OAKLAND — University of California campuses will start phasing-out single-use plastics, paving the way for campuses free of non-essential plastics by 2030, the UC Office of the President (UCOP) and CALPIRG Students announced jointly today. The new policy will transition UC away from plastic bags in retail and dining locations and eventually eliminate single-use plastic food service items and plastic bottles, helping to reduce the production of plastic pollution in California and prevent microplastics from contaminating waterways.
As we wrap up the spring semester on the east coast, I’m happy to share that this enthusiasm for action hasn’t waned. PIRG students across the country organized more than 50 local actions and events with more than 800 attendees for the 50th anniversary of Earth Day.
— FOR IMMEDIATE RELEASE — ContactDan Xie, Political DirectorStudent [email protected], 858-353-1452 [Remote, United States of America] — On April 22nd, 2020, Americans will celebrate the 50th anniversary of Earth Day a little differently. The Student Public Interest Research Groups (PIRGs)… Read more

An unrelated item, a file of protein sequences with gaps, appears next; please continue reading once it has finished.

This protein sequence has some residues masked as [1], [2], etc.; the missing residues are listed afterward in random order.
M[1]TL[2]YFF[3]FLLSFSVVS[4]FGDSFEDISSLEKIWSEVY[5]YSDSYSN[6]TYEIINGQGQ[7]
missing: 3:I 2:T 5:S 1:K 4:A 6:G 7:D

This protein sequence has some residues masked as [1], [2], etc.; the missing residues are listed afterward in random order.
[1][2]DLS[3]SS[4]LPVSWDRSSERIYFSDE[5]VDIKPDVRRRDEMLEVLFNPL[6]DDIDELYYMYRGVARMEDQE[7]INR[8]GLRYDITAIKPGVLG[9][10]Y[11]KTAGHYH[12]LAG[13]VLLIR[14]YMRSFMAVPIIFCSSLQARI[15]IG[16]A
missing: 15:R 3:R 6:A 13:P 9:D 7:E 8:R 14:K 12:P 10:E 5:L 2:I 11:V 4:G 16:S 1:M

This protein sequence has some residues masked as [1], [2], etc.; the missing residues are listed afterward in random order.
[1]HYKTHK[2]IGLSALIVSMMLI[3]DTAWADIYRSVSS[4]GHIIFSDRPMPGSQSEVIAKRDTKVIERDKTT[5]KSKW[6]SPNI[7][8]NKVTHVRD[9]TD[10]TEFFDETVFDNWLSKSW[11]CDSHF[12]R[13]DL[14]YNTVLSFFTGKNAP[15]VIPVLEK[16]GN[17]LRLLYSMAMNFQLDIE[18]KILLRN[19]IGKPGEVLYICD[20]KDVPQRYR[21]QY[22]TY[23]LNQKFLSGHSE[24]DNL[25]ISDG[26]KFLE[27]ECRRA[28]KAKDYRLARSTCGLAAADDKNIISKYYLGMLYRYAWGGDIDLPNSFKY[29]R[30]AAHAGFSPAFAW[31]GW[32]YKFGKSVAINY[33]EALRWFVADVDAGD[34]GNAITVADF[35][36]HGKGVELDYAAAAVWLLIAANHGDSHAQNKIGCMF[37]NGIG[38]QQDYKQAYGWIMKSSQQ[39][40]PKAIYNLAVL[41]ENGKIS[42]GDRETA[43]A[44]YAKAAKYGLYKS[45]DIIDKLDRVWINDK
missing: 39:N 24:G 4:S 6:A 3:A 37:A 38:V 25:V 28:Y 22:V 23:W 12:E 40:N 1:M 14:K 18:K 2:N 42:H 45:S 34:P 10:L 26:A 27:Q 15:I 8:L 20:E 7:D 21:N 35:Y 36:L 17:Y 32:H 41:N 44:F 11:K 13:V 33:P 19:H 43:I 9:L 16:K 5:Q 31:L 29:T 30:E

America’s first Earth Day celebration in 1970 mobilized millions of Americans to take action for clean air, clean water, and protected open spaces. This nationwide activation resulted in the passage of some of the most important environmental legislation in the… Read more
Seattle, WA – Governor Inslee signed the Reusable Bag Bill Wednesday, which will ban single-use plastic grocery bags statewide. The legislation, which goes into effect on Jan 1, 2021, bans retailers from giving out single-use plastic carryout bags and requires an 8-cent charge for other bags.
Last Fall’s Election was a whirlwind. One thing we should all be excited about is that in California, we continue to push the envelope in protecting the environment. We’re so happy that California’s citizens voted to uphold the ban on single-use… Read more
In the spirit of the upcoming Olympics, the Massachusetts Senate earned a gold medal tonight when they passed the Updated Bottle Bill.
California students from San Diego to Davis have been working hard to address the problem of plastic pollution in the Pacific.
There are lots of ways to help the environment today (and every day).
What we do with our stuff when we’re done with it is a huge problem. Here in Connecticut, almost 75% of our waste is buried or burned, a process that pollutes our environment and damages our health. But the great thing is that we know how to fix this problem! Go Zero Waste.